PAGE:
Kin provides a simple mechanism to reward users, not just for completing certain actions, but also for engagement. Right now, users can spend Kin to unlock the ability to have other users vote on their best photos, and those who cast votes can receive Kin for doing so. This feature lets users receive valuable feedback on their profiles, and rewards other users for lending a helping hand to their peers.

How do you think Kin can help improve the online dating experience?

Kin is a great tool to incentivize good behaviour and engagement. Other dating apps have proved that people are willing to share their basic information and images for free, but that doesn’t always create the best dating experience. Kin allows me to turn the tables on traditional online dating by incentivizing people to share more information with others (like interests or hobbies) in hopes that it will result in a stronger connection. I think Kin can also incentivize good behavior in any app, not just in the dating realm, by offering a reward mechanism for users who are willing to help clean up the platform (by reporting bad actors or spam, for example).

How have users responded to the Kin integration been?

The app is set up in a way that does not require users to activate the Kin Marketplace if they don’t want to, and I’ve seen that a lot of users opt to activate it and unlock the ability to have others vote for their best photo. It’s been really exciting to see that people are interested in experimenting with Kin in the app, and I’ve received a lot of good feedback so far. Right now, the audience is small enough that I’m still able to reply to any support emails, but active enough that I’m able to see issues or drop-off points and iterate on them quickly to improve conversions and app performance.

What other features are you working on? What can users expect to see in the next few months?

I’m working on a few new features that I hope to release over the coming months. I’d like to include age filters, security features, and identity verification tools which won’t be Kin-powered at first, but I may experiment with adding Kin to these at a later date. I am very focused on safety, so I’m also working on Kin-powered moderation features that will let users earn Kin for moderating content or reporting abusive users.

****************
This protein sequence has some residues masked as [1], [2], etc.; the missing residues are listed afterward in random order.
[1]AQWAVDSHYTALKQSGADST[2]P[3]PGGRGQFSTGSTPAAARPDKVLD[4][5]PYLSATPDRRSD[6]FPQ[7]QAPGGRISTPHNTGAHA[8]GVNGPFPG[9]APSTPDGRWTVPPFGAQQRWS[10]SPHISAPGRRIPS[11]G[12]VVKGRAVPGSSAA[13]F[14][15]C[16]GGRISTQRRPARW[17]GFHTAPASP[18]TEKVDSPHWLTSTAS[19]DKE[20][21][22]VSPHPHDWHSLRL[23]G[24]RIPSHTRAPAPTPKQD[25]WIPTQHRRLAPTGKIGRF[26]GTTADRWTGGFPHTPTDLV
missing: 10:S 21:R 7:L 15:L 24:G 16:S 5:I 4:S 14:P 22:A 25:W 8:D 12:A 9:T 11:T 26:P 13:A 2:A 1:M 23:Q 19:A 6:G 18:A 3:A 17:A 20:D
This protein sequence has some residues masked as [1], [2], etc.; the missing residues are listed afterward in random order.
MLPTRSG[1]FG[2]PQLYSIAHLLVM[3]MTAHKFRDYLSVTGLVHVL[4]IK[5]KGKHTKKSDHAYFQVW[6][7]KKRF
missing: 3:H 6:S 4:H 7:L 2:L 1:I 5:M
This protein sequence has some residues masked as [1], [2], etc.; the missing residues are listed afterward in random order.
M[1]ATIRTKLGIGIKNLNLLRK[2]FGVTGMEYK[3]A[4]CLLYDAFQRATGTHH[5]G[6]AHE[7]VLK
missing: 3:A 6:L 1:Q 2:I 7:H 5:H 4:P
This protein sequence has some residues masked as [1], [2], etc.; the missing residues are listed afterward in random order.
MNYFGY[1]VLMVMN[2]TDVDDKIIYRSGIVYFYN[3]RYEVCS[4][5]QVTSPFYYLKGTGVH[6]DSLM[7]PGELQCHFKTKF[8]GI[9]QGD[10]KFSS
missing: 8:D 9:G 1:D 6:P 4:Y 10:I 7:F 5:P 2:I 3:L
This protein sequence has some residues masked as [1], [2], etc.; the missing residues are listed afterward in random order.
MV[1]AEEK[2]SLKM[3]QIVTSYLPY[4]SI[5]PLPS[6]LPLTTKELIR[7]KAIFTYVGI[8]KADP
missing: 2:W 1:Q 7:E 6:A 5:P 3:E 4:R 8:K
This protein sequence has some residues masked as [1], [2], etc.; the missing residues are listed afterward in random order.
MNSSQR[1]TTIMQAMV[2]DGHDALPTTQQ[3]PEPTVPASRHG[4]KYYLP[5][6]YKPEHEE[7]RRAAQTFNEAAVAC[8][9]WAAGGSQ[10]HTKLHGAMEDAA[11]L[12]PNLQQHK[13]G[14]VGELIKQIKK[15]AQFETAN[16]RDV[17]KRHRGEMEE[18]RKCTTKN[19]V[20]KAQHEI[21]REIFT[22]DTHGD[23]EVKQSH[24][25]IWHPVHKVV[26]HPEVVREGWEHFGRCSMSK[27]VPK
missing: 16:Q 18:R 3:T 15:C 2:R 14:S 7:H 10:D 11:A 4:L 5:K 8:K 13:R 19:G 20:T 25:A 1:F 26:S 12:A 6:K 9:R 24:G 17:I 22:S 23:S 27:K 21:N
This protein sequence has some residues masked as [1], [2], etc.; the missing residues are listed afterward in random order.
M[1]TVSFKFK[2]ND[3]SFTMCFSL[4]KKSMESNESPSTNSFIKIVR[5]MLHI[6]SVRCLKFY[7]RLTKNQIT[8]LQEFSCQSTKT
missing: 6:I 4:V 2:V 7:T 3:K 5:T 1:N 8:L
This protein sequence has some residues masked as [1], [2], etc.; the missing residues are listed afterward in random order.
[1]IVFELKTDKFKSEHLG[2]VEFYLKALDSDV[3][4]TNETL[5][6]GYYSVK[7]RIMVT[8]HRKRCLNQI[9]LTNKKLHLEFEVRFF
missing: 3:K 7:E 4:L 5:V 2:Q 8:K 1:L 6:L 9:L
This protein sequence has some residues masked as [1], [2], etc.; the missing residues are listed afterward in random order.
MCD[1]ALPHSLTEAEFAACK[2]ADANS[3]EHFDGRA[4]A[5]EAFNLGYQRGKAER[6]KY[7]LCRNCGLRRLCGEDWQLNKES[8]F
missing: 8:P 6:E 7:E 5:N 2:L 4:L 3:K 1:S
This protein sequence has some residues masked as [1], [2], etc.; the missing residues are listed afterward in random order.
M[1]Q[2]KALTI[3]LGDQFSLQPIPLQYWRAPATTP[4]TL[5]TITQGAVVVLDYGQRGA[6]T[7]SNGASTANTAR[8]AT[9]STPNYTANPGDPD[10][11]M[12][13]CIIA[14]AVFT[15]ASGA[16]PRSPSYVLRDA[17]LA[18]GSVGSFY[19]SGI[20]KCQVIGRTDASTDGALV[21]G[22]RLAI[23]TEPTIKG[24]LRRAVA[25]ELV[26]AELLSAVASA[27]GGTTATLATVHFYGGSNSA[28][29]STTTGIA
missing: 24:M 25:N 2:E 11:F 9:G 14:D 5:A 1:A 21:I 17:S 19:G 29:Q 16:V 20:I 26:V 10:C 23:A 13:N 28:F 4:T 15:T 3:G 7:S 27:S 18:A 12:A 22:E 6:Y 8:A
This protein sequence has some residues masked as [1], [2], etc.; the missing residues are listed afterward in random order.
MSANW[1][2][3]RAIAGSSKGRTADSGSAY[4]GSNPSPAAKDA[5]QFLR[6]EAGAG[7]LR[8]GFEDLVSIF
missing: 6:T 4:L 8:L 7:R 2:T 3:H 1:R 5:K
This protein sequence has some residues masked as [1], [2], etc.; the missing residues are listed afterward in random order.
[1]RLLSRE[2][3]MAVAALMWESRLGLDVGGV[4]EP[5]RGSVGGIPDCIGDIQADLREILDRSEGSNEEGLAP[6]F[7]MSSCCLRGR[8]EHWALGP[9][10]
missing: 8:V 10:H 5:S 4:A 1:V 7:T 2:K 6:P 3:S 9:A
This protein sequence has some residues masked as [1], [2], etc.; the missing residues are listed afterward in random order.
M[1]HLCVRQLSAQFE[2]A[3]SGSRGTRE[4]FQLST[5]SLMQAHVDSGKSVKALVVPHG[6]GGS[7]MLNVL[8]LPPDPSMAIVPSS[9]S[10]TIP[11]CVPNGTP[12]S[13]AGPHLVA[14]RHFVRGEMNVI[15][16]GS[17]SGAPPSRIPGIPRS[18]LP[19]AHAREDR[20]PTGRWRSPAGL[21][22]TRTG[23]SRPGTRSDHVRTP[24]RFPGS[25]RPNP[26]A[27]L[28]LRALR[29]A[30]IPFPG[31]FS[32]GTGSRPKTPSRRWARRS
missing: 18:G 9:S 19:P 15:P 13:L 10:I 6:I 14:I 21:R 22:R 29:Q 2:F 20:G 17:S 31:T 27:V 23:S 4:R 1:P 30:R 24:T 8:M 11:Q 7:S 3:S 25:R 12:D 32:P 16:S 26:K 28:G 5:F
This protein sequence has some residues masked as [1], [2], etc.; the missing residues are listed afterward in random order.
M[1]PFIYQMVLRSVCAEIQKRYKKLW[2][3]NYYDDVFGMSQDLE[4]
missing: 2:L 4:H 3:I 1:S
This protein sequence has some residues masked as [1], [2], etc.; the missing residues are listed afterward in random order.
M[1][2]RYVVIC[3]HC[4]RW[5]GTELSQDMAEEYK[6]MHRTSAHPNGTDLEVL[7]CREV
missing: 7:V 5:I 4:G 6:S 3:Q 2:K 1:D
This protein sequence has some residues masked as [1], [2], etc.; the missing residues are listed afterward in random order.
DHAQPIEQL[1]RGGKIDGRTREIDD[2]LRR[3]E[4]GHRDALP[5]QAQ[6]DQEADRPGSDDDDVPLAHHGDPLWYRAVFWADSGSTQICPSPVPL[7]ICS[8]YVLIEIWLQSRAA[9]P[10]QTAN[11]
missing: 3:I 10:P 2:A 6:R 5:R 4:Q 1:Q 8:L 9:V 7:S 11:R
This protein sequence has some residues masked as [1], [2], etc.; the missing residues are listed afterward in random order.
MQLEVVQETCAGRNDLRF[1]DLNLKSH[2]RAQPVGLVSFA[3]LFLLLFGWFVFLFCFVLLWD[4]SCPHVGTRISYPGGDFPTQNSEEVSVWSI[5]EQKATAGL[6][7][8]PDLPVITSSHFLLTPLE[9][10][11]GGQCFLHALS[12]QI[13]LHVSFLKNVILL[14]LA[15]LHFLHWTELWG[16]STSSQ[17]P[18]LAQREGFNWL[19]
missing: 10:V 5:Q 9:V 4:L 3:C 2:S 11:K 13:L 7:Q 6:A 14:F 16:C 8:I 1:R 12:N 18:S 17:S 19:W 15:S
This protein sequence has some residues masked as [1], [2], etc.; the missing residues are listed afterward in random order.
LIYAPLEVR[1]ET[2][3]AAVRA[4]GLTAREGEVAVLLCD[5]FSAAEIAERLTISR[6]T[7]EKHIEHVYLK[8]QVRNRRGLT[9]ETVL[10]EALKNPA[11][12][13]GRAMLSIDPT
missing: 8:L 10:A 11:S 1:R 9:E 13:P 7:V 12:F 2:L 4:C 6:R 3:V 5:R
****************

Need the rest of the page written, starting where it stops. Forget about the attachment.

What has your Kin Developer Program experience been like so far?

It’s been great — the SDK was fairly easy to work with, and we had a dedicated team of people at Kin who were responsive and willing to help us deal with issues with the SDK or the documentation. I’ve also found that there’s a lot of camaraderie within the program, and other developers have been quick to jump in and help others if they have questions.

Why should other developers begin building with Kin?

Kin has the ability to add a lot of value for users of new, or even existing, applications. I would recommend that any developer start building with Kin, and would highly recommend participating in any future developer programs because the support from Kin and other developers in the program has been unparalleled.

We’ve received technical support throughout the entire process, and have had many chances to give valuable feedback to influence the future direction of the product, so that future developers can have the best possible experience developing with Kin. I also think the Developer Program provides a greenfield opportunity for developers — you can build just about anything and are given access to technical and promotional support and financial incentives that set you up for success.